Good friend of the blog Laurel Ann Nattress (founder of Austenprose and newly published editor of Jane Austen Made Me Do It) recently sent me the newest book in the Lady Emily series by Tasha Alexander to review. When I signed on to review A Crimson Warning I was pleasantly surprised to learn that there were five other books published beforehand. Having never read any of the Lady Emily mysteries I said “why not?” and jumped in headfirst with book one: And Only To Deceive.
Being a woman in the Victorian Era, Emily Bromley’s main social obligation is to marry and have children. Call her ahead of her time, but she thinks nothing of this prospect, and is practically forced to marry the wealthy Viscount Philip Ashton just to escape her mother. A few months after the wedding, Philip is killed on safari in Africa, and Emily feels guilty in being more relieved than remorseful about his death. Now independently wealthy due to her inheritance of his estate, she takes up a study of ancient Greek literature and antiquities upon finding out about Philip’s intense interest in these subjects. She is extremely surprised to come across his journals detailing how in love with her he was, as well as some strange entries about antiquities. As she learns more about these subjects as well as Philip himself, she begins to realize that not is all as it seems. She discovers evidence of sly business dealings, as well as stories about Philip from his friends that don’t seem to add up. Now it is up to Emily to uncover the truth about her husband and bring the details of his death in Africa to light. Will she be able to do all this without being discovered by those who may have harmed Philip?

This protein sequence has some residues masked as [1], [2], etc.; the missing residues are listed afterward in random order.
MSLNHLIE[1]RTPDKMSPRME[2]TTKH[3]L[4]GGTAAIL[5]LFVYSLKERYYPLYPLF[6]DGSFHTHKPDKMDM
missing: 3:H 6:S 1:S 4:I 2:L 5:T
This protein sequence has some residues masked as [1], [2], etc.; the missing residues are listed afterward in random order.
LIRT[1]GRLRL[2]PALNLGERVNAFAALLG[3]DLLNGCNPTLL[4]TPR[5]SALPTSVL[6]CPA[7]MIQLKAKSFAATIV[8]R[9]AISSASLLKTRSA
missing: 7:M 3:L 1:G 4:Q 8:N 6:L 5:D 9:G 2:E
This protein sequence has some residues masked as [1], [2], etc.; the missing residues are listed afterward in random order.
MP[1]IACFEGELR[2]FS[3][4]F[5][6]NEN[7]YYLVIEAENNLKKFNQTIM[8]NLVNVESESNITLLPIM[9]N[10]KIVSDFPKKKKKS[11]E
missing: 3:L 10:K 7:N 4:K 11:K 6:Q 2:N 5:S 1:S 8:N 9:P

Lady Emily is a breath of fresh air on the heroine front. She’s wonderfully charming, yet fiercely intelligent, pushing the boundaries and limits of what women were allowed to do back in the day. She refuses to be placed into a certain social box, instead forging her own path, surrounding herself with friends who will accept her for who she is becoming. I also like that she tries to influence the other women she knows to think in a more intellectual manner, and have a voice of their own rather than just accepting their husbands’ as their own. She refuses to believe that all women are good for are being wives. She studies Greek, art history, mythology, and much more, allowing her new-found knowledge to expand who she is. (Sound like an Austen heroine?)
The pace of the novel was absolutely excellent; there was never any feeling of boredom or plot dragging. Everything kept me enthralled in the mystery, eagerly trying to figure out who was responsible for the missing original artifacts. Being an avid reader, I also enjoyed the little discussions that were thrown in here and there between characters about different literature opinions. The Odyssey is one of my favorite books of all time, so all of the discussion about it was a pleasure to read. Alexander is a gifted writer of dialogue, moving most of the book along through conversation, rather than narrative overtures.
I’d like to think that if Jane Austen and Agatha Christie ever wrote novels together, Tasha Alexander’s works would be the result. With Austen-like heroines and intelligent mysteries a la Christie, Alexander made a hell of a debut with And Only To Deceive. If you’ve never heard of the Lady Emily novels (I’m still smacking myself that I never did) I heartily recommend giving them a try. Alexander will have you on the edge of your seat from cover to cover, eager to pick up the next book in the series immediately after.
5 out of 5 Stars
And Only To Deceive by Tasha Alexander
Harper Collins (2006)
Paperback 336 pages